Dynamics of Tropical Low-Frequency Waves: An Analysis of the Moist Kelvin Wave

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  • 1 Department of Meteorology, University of Hawaii, Honolulu, Hawaii
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Abstract

Stability of the equatorial atmosphere to a quasi-zonal, low frequency (order of 10−6 s−1) disturbance is investigated, using a model that consists of a two-layer free atmosphere and well-mixed boundary layer. The inclusion of boundary layer convergence leads to a circulation-dependent heating more nearly in accord with the behavior of numerically simulated low-frequency waves.

Slowly eastward moving unstable waves were found in a parameter regime stable to inviscid wave-CISK. The instability depends crucially upon the vertical distribution of the moist static energy of the basic state. A derived instability criterion suggests that amplification occurs when the condensational heating supported jointly by interior wave convergence and frictional convergence dominates over the dissipations due to longwave radiation and boundary layer viscosity.

The unstable waves exhibit preferred planetary scales. Since the vertical distribution of moist static energy of the basic state is closely related to sea surface temperature (SST), with increasing SST the growth rate increases for all wavelength, but the preferred scales shifts to shorter wavelength. The boundary layer convergence plays an important role in spatial scale selection. It not only suppresses unbounded growth of short waves, but also couples barotropic and baroclinic components in such a way that the generation of wave available potential energy is most efficient for planetary scales.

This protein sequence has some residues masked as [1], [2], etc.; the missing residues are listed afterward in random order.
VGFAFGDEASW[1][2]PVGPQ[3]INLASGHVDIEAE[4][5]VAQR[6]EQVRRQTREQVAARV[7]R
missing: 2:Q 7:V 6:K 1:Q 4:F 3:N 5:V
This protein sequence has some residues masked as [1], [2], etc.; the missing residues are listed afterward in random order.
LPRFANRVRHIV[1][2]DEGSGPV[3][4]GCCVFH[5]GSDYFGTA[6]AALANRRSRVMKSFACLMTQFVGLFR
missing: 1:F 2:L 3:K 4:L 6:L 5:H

In the presence of boundary layer friction, the amplitude of an unstable wave in the zonal wind (or geopotential) at the upper level is significantly larger than that at the lower level. The phases between the two levels differ by about 180°. The slow eastward movement results mainly from the interior wave-induced reduction of static stability and thermal damping.

Behaviors of model unstable waves appear to resemble the observed 40–50 day mode in many aspects, such as vertical structure, energy source, zonal phase propagations, characteristic zonal and meridional scales, and its relation to SST. Limitations of the model are also discussed.

Abstract

Stability of the equatorial atmosphere to a quasi-zonal, low frequency (order of 10−6 s−1) disturbance is investigated, using a model that consists of a two-layer free atmosphere and well-mixed boundary layer. The inclusion of boundary layer convergence leads to a circulation-dependent heating more nearly in accord with the behavior of numerically simulated low-frequency waves.

Slowly eastward moving unstable waves were found in a parameter regime stable to inviscid wave-CISK. The instability depends crucially upon the vertical distribution of the moist static energy of the basic state. A derived instability criterion suggests that amplification occurs when the condensational heating supported jointly by interior wave convergence and frictional convergence dominates over the dissipations due to longwave radiation and boundary layer viscosity.

The unstable waves exhibit preferred planetary scales. Since the vertical distribution of moist static energy of the basic state is closely related to sea surface temperature (SST), with increasing SST the growth rate increases for all wavelength, but the preferred scales shifts to shorter wavelength. The boundary layer convergence plays an important role in spatial scale selection. It not only suppresses unbounded growth of short waves, but also couples barotropic and baroclinic components in such a way that the generation of wave available potential energy is most efficient for planetary scales.

In the presence of boundary layer friction, the amplitude of an unstable wave in the zonal wind (or geopotential) at the upper level is significantly larger than that at the lower level. The phases between the two levels differ by about 180°. The slow eastward movement results mainly from the interior wave-induced reduction of static stability and thermal damping.

Behaviors of model unstable waves appear to resemble the observed 40–50 day mode in many aspects, such as vertical structure, energy source, zonal phase propagations, characteristic zonal and meridional scales, and its relation to SST. Limitations of the model are also discussed.

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